A Freudian Reading of Young Goodman Brown
Incredibly, Nathaniel Hawthorne, wrote about concepts that Freud clinically proved later on. Much like Freud, Hawthorne analyzes in his tale Young Goodman Brown the same premises for which Freud is the epitome. Thus, one encounters the issues of the opposite effect that social restraint has on society, despite its purpose, as well as the unconsciousness versus consciousness in this text, together with their crucial parts - the id, superego and ego, and the issues of the libido.
Freud concluded that many of people's desires and memories are repressed because of the powerful social taboos attached to certain sexual impulses. In cases of extreme repression, the worst outcome happens. Goodman's desire becomes obsession (Hawthorne 144). Hence, disgusted by and despising social restrain due to the Puritan taboos about natural impulses, comes Hawthorne's premise (much like Freud's) that social restraint makes people rebel against their natural instincts later in life. Therefore, different individuals choose the wrong path in life or live restless in imbalance for the rest of their lives with uncertainty. Analogous and pertaining to the previous premise, Goodman Brown's superego overpowers his id, and as a result he manages to resist the diabolical side of life, yet he still lives the rest of his life in a psychological unrest and confusion. Perhaps by restating the ultimate consequence of the tyrannous superego dominating the id, the author tries to make sure once again that the reader comprehends the seriousness of (which underlines) the ultimate negative effect social restrain has on an individual.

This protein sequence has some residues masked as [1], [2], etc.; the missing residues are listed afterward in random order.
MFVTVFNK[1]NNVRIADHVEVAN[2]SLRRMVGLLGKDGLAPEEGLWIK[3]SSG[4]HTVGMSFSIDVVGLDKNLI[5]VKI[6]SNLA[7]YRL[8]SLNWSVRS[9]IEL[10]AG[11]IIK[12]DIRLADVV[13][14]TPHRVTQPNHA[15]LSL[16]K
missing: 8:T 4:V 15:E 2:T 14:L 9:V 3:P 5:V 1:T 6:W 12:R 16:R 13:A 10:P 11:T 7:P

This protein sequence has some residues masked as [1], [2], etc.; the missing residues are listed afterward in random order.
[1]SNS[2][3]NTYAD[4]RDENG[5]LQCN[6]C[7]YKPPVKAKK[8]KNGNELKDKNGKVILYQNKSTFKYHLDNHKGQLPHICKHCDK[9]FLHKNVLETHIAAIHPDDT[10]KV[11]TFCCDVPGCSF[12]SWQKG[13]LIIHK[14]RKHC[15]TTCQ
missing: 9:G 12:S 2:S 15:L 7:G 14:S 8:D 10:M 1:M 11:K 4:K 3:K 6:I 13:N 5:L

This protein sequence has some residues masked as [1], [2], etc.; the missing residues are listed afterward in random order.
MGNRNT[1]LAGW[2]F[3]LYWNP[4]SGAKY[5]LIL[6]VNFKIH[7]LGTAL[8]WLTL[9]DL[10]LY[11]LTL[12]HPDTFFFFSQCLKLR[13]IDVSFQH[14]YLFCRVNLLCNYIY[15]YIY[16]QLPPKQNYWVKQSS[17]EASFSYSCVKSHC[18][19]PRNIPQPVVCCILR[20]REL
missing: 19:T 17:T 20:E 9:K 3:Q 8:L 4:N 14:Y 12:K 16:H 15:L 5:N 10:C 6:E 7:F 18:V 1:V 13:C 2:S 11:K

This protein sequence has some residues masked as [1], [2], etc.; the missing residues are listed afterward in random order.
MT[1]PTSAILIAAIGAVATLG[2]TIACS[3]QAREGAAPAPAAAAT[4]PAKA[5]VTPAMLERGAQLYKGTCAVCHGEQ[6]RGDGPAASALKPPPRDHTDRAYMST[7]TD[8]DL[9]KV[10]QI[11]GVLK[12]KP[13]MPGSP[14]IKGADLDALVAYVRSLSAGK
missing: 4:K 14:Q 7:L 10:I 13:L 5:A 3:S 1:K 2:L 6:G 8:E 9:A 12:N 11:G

Goodman Brown's journey to the diabolical forest symbolically stands for both a physical and a psychological journey - an exploration of the cognitive mind. The pilgrimage takes place "twixt now and sunrise," as he takes the "dreary road, darkened by all the gloomiest trees of the forest" (Hawthorne 375). The entire night might have been just a dream, according to Goodman himself. However, whether a dream or not, the text resembles a high psychological reflection. Tempted by the Devil and driven by the prime psychic force, Goodman starts his journey from the village of Sallem. He leaves the place of light, moral, social and spiritual order and ultimate conformity, and proceeds to the deep dark forest - a tempting environment, as "a place of wild, untamed passions and terrors" of which no human being can avoid visiting at one time or another (Hawthorne 142).
According to A Handbook of Critical Approaches of Literature, which defines most of the individual mental processes as unconscious, the transformation of the unconscious into conscious material bares a great difficulty in itself as it takes a considerable expenditure of energy. Yet, this process still may never occur. Thus, even though Goodman claims the walk to the forest into where Satan lures him...